Journaling is amazing, and I know it doesn’t work for everyone, but for me it works wonders. Journaling is a way for me to process my emotions and actually see how I feel. Sometimes I can feel a certain way for so long and not really understand it until I start writing about it. I used to journal in a notebook but after my baby was born that was becoming impossible so I have switched over to a great journal app called 7 Days, which saves my writings and I can even export it to a PDF if I ever want a copy so I liked that about it. Journaling is also a nice way to pray sometimes too because you can talk to God in writing. You can start doing this while you are pregnant and it’s nice to look back on. The more you process your feelings the more self-aware you will become, which is very important.
5. Take care of your health!
This one seems obvious but not always for a new mom. I had a friend go to the hospital shortly after giving birth because she wasn’t eating enough (and she was very sick her whole pregnancy). It’s not that she was trying to lose weight or anything, she was just so focused on the baby that she forgot to eat! I couldn’t believe it…until I had my own baby. So ladies, please eat and eat healthy. Choose foods that you know are easy to prepare, healthy and that you like. I ate a lot of eggs after my baby was born because they were quick and easy and when my husband was home he would make them for me. If you’re breast feeding it’s really important for you to be eating enough. Also, make sure you are drinking enough water – most people are actually dehydrated and it can change your life to start drinking enough water. When I was pregnant I drank so much water and it really changed how I felt on a daily basis. If you don’t like drinking water I would say just keep trying because eventually you just get used to it and start to actually notice how thirsty you are. Also in terms of taking care of yourself, try to get some light exercise after the baby has been born such as taking a walk together. The fresh air and the blood flowing will do you good. It’s also refreshing not to stay cooped up inside your house all day.
6. Trust God
Trusting God is something we should be doing all the time but it’s very important during pregnancy, childbirth and postpartum. Postpartum depression often strikes women who had traumatic births, and traumatic births come in all sorts of shapes and sizes.
Some people have crazy things happen during their birth and don’t suffer postpartum depression (I have a friend who gave birth alone with no one in the room to help her!) while others have a much less traumatic experience but for them it was very traumatic. We can’t really compare stories of trauma one to another because when it’s our own babies we are talking about it’s scary no matter what the risk is, whether it’s minor or major. Going into birth you need to be ready to trust God with the unpredictable and scary situations.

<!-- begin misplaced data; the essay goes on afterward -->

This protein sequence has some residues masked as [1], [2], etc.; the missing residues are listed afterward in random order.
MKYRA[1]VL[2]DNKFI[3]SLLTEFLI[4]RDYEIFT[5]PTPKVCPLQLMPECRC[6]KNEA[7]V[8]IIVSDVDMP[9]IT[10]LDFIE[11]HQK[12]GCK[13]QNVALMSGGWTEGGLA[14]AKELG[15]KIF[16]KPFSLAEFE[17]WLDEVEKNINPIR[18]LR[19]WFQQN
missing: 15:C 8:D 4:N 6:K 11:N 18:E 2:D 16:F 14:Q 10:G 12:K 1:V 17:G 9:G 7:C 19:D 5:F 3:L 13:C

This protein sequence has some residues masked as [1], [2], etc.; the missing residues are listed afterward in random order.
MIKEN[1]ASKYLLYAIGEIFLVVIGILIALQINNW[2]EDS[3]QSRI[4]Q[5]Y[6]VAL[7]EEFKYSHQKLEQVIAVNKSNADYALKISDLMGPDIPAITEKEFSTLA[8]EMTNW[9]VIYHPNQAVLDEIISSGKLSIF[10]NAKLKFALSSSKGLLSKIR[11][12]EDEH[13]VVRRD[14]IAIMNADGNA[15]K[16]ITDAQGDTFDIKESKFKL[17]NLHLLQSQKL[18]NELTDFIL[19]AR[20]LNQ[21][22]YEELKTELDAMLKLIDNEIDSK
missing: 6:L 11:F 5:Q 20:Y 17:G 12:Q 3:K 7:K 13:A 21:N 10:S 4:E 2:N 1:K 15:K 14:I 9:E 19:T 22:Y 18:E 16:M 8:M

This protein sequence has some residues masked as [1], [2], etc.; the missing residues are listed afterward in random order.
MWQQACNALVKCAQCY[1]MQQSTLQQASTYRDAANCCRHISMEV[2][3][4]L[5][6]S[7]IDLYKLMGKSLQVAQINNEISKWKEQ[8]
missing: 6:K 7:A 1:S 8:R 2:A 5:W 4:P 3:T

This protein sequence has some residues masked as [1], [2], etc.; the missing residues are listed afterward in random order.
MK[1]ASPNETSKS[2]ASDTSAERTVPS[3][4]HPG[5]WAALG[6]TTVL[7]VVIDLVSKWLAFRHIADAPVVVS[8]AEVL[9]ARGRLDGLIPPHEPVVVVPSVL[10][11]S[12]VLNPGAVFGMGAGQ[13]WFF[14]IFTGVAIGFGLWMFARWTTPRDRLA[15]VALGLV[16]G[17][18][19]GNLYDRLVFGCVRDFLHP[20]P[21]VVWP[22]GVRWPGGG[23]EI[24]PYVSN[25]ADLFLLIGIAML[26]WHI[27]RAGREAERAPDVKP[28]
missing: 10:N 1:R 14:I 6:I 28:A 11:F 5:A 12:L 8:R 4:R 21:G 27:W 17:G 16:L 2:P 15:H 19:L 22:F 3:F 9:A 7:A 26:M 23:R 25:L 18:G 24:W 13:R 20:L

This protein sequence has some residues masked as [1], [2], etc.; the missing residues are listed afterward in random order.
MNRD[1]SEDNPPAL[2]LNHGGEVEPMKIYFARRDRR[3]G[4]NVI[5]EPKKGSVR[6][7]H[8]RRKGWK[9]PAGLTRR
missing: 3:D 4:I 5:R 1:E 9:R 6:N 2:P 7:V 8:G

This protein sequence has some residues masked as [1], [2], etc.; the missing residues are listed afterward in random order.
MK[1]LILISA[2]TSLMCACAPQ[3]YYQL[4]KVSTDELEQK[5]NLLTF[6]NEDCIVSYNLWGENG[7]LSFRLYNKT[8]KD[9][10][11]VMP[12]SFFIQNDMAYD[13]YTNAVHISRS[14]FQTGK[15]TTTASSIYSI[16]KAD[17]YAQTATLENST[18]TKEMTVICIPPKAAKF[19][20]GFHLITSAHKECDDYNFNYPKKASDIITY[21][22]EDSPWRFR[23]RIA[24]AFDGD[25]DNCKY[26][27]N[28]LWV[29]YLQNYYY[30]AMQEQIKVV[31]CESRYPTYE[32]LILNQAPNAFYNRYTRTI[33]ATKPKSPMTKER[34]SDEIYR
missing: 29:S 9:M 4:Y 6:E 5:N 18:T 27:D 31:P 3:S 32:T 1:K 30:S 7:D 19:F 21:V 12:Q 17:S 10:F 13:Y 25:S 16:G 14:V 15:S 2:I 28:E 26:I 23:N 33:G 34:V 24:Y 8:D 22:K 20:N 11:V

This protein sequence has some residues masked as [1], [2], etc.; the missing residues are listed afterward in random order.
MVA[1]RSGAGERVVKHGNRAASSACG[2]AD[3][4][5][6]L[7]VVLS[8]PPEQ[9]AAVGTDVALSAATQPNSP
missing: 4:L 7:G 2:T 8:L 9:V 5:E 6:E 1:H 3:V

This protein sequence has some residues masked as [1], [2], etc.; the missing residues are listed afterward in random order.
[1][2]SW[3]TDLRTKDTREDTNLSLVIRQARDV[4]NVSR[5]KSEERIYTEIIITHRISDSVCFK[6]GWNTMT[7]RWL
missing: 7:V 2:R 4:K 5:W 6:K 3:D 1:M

Don’t be traumatized but be trusting.
When my baby was born she did not cry, in fact she wasn’t even moving and she looked dead. They had to rush her to the NICU to suck out some mucous I guess, and it was all very scary. One minute I was giving that last push and the next my husband and I were completely alone in the delivery room. We immediately started to pray and we soon heard our baby’s cry coming from the room next door (we were right beside the NICU room at the birth center). It was a really scary situation looking at it but we weren’t scared. We knew that God had our baby in His hands. I know other people have much more serious situations, and with those require more faith, but we need to go into it knowing that everything is in God’s hands. Believe in Him and trust Him.
James 1:6 ESV says, “But let him ask in faith, with no doubting, for the one who doubts is like a wave of the sea that is driven and tossed by the wind.”
We must have faith if we are going to ask God to do something. If you have already given birth, if you are already suffering from postpartum depression, you still need to trust God. Trust Him with the entire situation and continue to seek help in other areas. Trust God to help you find the right doctor and the right medication if you need it. Trust God, and wait on Him.
So those are my tips
To avoid postpartum depression, or at least to handle it. I don’t think it’s completely avoidable, even if we do all the “right” things. Sometimes it will be inevitable so do not feel bad or ashamed if you are depressed, just know there are so many people out there going through the same thing, you are not alone.
If you are suffering from the baby blues or postpartum depression though, just remember to do what you can to take care of yourself. Sometimes as moms we think our needs come last, so we don’t think of doing some of these self-care things but they’re extremely important because we need to take care of ourselves in order to take care of others. So don’t ever feel like you’re a bad mom if you need someone to come over and watch the baby while you take a nap or a relaxing bath. Don’t ever feel like you’re a bad mom if you need pills, because in fact it makes you a good mom because it means you want your baby to have a happy, healthy mom. God will be with you every step of the way, stay close to Him and pursue healing. Be the strong woman I know that you are.
The Moving Mama
Lizzy Mash is an experienced early childhood educator now living in Africa as a missionary working with children and families.
She teaches Christian moms how to take a more respectful and Christ-like approach to motherhood by using Gentle Parenting strategies.